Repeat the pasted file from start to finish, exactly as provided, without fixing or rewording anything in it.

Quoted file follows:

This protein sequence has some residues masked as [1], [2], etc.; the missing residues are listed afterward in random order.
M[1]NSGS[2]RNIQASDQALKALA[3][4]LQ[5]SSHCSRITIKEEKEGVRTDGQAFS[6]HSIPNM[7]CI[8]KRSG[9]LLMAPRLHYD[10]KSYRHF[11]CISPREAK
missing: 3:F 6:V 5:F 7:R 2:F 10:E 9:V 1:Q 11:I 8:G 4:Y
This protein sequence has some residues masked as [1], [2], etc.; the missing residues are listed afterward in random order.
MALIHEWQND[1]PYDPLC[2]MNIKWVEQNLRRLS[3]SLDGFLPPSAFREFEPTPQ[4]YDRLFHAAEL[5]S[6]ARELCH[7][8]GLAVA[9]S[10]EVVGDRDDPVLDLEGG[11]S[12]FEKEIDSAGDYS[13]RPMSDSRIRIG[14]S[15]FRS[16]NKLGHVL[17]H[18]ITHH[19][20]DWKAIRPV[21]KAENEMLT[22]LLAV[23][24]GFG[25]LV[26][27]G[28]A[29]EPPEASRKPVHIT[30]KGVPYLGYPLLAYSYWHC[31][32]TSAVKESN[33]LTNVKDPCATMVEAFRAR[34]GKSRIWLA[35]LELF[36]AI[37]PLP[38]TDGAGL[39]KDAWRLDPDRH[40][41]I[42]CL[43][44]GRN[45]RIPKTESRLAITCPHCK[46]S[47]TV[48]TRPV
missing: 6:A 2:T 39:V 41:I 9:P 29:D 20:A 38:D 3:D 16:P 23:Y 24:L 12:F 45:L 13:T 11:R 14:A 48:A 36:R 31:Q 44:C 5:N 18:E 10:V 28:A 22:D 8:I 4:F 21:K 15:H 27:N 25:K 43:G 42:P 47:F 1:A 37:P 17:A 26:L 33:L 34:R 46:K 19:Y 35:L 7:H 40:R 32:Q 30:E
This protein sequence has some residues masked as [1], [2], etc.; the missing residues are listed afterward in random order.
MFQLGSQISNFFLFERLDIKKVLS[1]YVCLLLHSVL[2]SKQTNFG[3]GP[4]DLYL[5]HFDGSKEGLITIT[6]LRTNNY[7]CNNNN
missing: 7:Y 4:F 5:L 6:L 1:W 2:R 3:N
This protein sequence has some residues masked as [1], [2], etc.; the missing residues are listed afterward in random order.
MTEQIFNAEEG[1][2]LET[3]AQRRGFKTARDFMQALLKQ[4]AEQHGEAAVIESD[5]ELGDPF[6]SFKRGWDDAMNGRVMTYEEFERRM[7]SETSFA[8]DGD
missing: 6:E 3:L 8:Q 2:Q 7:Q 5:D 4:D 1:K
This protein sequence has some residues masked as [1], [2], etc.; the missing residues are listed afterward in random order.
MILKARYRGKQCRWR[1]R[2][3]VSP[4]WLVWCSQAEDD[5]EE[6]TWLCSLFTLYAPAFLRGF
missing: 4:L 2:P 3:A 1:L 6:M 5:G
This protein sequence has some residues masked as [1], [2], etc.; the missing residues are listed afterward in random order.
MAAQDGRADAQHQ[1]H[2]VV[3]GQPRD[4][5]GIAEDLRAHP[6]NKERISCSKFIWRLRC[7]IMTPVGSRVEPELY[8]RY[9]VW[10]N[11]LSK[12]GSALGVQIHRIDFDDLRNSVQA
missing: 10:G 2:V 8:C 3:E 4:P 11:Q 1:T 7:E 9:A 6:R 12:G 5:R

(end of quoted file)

This protein sequence has some residues masked as [1], [2], etc.; the missing residues are listed afterward in random order.
M[1]NSGS[2]RNIQASDQALKALA[3][4]LQ[5]SSHCSRITIKEEKEGVRTDGQAFS[6]HSIPNM[7]CI[8]KRSG[9]LLMAPRLHYD[10]KSYRHF[11]CISPREAK
missing: 3:F 6:V 5:F 7:R 2:F 10:E 9:V 1:Q 11:I 8:G 4:Y
This protein sequence has some residues masked as [1], [2], etc.; the missing residues are listed afterward in random order.
MALIHEWQND[1]PYDPLC[2]MNIKWVEQNLRRLS[3]SLDGFLPPSAFREFEPTPQ[4]YDRLFHAAEL[5]S[6]ARELCH[7][8]GLAVA[9]S[10]EVVGDRDDPVLDLEGG[11]S[12]FEKEIDSAGDYS[13]RPMSDSRIRIG[14]S[15]FRS[16]NKLGHVL[17]H[18]ITHH[19][20]DWKAIRPV[21]KAENEMLT[22]LLAV[23][24]GFG[25]LV[26][27]G[28]A[29]EPPEASRKPVHIT[30]KGVPYLGYPLLAYSYWHC[31][32]TSAVKESN[33]LTNVKDPCATMVEAFRAR[34]GKSRIWLA[35]LELF[36]AI[37]PLP[38]TDGAGL[39]KDAWRLDPDRH[40][41]I[42]CL[43][44]GRN[45]RIPKTESRLAITCPHCK[46]S[47]TV[48]TRPV
missing: 6:A 2:T 39:V 41:I 9:P 29:D 20:A 38:D 3:D 16:P 23:Y 24:L 12:F 45:L 13:T 11:R 14:A 48:A 36:R 31:Q 44:C 5:N 18:E 10:V 28:A 22:D 8:I 4:F 21:K 15:H 27:N 25:K 43:G 42:P 47:F 1:A 37:P 17:A 26:L 33:L 34:R 46:K 19:Y 35:L 7:H 40:R 32:Q 30:E
This protein sequence has some residues masked as [1], [2], etc.; the missing residues are listed afterward in random order.
MFQLGSQISNFFLFERLDIKKVLS[1]YVCLLLHSVL[2]SKQTNFG[3]GP[4]DLYL[5]HFDGSKEGLITIT[6]LRTNNY[7]CNNNN
missing: 7:Y 4:F 5:L 6:L 1:W 2:R 3:N
This protein sequence has some residues masked as [1], [2], etc.; the missing residues are listed afterward in random order.
MTEQIFNAEEG[1][2]LET[3]AQRRGFKTARDFMQALLKQ[4]AEQHGEAAVIESD[5]ELGDPF[6]SFKRGWDDAMNGRVMTYEEFERRM[7]SETSFA[8]DGD
missing: 6:E 3:L 8:Q 2:Q 7:Q 5:D 4:D 1:K
This protein sequence has some residues masked as [1], [2], etc.; the missing residues are listed afterward in random order.
MILKARYRGKQCRWR[1]R[2][3]VSP[4]WLVWCSQAEDD[5]EE[6]TWLCSLFTLYAPAFLRGF
missing: 4:L 2:P 3:A 1:L 6:M 5:G
This protein sequence has some residues masked as [1], [2], etc.; the missing residues are listed afterward in random order.
MAAQDGRADAQHQ[1]H[2]VV[3]GQPRD[4][5]GIAEDLRAHP[6]NKERISCSKFIWRLRC[7]IMTPVGSRVEPELY[8]RY[9]VW[10]N[11]LSK[12]GSALGVQIHRIDFDDLRNSVQA
missing: 10:G 2:V 8:C 3:E 4:P 11:Q 1:T 7:E 9:A 6:R 12:G 5:R